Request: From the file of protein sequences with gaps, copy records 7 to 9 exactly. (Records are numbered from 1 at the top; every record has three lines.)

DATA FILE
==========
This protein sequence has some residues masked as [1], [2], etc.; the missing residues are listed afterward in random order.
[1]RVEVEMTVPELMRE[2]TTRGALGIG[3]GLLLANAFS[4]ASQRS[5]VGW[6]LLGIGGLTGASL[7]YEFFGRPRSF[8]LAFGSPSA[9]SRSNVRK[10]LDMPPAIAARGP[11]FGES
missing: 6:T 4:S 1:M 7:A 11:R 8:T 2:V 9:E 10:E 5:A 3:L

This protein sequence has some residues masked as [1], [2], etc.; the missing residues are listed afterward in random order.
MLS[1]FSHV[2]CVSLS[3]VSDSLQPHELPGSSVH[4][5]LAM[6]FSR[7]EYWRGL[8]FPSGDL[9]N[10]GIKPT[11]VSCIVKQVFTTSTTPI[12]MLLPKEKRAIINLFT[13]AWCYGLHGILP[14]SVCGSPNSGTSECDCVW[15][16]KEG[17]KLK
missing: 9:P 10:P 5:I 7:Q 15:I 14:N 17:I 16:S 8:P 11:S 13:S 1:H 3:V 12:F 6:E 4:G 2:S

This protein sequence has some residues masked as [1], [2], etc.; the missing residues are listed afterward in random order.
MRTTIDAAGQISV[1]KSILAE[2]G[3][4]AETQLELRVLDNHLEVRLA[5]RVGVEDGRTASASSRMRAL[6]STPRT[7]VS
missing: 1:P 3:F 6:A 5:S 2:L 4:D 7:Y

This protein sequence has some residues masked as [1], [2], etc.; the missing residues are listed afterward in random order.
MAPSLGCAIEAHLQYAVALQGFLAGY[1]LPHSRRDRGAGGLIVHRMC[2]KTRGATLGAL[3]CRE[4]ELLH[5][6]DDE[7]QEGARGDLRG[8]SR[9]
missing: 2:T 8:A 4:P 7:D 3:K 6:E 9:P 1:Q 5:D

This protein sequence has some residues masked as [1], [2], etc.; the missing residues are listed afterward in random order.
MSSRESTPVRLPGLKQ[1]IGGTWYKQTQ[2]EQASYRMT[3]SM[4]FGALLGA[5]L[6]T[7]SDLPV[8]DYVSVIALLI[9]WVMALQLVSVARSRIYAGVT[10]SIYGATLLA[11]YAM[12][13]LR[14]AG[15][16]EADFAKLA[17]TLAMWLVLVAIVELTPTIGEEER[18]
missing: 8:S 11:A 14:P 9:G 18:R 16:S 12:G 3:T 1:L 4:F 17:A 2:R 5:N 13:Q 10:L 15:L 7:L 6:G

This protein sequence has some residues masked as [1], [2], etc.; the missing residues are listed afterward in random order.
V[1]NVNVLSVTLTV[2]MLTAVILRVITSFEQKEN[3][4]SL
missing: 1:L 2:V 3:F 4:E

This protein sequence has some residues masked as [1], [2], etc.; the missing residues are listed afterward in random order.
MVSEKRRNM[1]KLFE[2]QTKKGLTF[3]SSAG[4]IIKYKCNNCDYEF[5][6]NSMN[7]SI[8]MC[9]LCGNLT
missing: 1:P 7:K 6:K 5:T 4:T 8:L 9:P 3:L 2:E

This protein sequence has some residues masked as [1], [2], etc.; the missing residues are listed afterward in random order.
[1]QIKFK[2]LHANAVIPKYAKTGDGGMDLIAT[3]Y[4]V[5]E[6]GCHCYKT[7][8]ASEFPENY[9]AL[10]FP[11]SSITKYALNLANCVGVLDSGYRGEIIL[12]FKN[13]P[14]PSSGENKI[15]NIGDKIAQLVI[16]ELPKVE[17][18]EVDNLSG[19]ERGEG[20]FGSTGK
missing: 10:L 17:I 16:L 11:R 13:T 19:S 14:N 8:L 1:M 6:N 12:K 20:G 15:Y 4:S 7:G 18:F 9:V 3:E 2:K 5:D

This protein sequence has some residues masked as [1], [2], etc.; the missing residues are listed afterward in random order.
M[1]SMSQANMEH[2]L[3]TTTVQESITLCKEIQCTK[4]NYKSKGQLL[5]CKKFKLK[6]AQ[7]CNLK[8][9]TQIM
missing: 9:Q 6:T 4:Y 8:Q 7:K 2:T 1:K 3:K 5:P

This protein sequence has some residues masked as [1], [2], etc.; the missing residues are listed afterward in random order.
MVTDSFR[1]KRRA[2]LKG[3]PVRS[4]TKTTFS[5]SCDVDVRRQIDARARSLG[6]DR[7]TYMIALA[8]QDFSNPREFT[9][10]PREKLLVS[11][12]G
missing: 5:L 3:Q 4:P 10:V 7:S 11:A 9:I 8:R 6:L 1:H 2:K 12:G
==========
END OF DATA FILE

This protein sequence has some residues masked as [1], [2], etc.; the missing residues are listed afterward in random order.
MVSEKRRNM[1]KLFE[2]QTKKGLTF[3]SSAG[4]IIKYKCNNCDYEF[5][6]NSMN[7]SI[8]MC[9]LCGNLT
missing: 1:P 7:K 6:K 5:T 4:T 8:L 9:P 3:L 2:E

This protein sequence has some residues masked as [1], [2], etc.; the missing residues are listed afterward in random order.
[1]QIKFK[2]LHANAVIPKYAKTGDGGMDLIAT[3]Y[4]V[5]E[6]GCHCYKT[7][8]ASEFPENY[9]AL[10]FP[11]SSITKYALNLANCVGVLDSGYRGEIIL[12]FKN[13]P[14]PSSGENKI[15]NIGDKIAQLVI[16]ELPKVE[17][18]EVDNLSG[19]ERGEG[20]FGSTGK
missing: 10:L 17:I 16:L 11:R 13:T 19:S 14:N 8:L 1:M 6:N 12:K 20:G 15:Y 4:S 7:G 18:F 9:V 3:E 2:K 5:D

This protein sequence has some residues masked as [1], [2], etc.; the missing residues are listed afterward in random order.
M[1]SMSQANMEH[2]L[3]TTTVQESITLCKEIQCTK[4]NYKSKGQLL[5]CKKFKLK[6]AQ[7]CNLK[8][9]TQIM
missing: 9:Q 6:T 4:Y 8:Q 7:K 2:T 1:K 3:K 5:P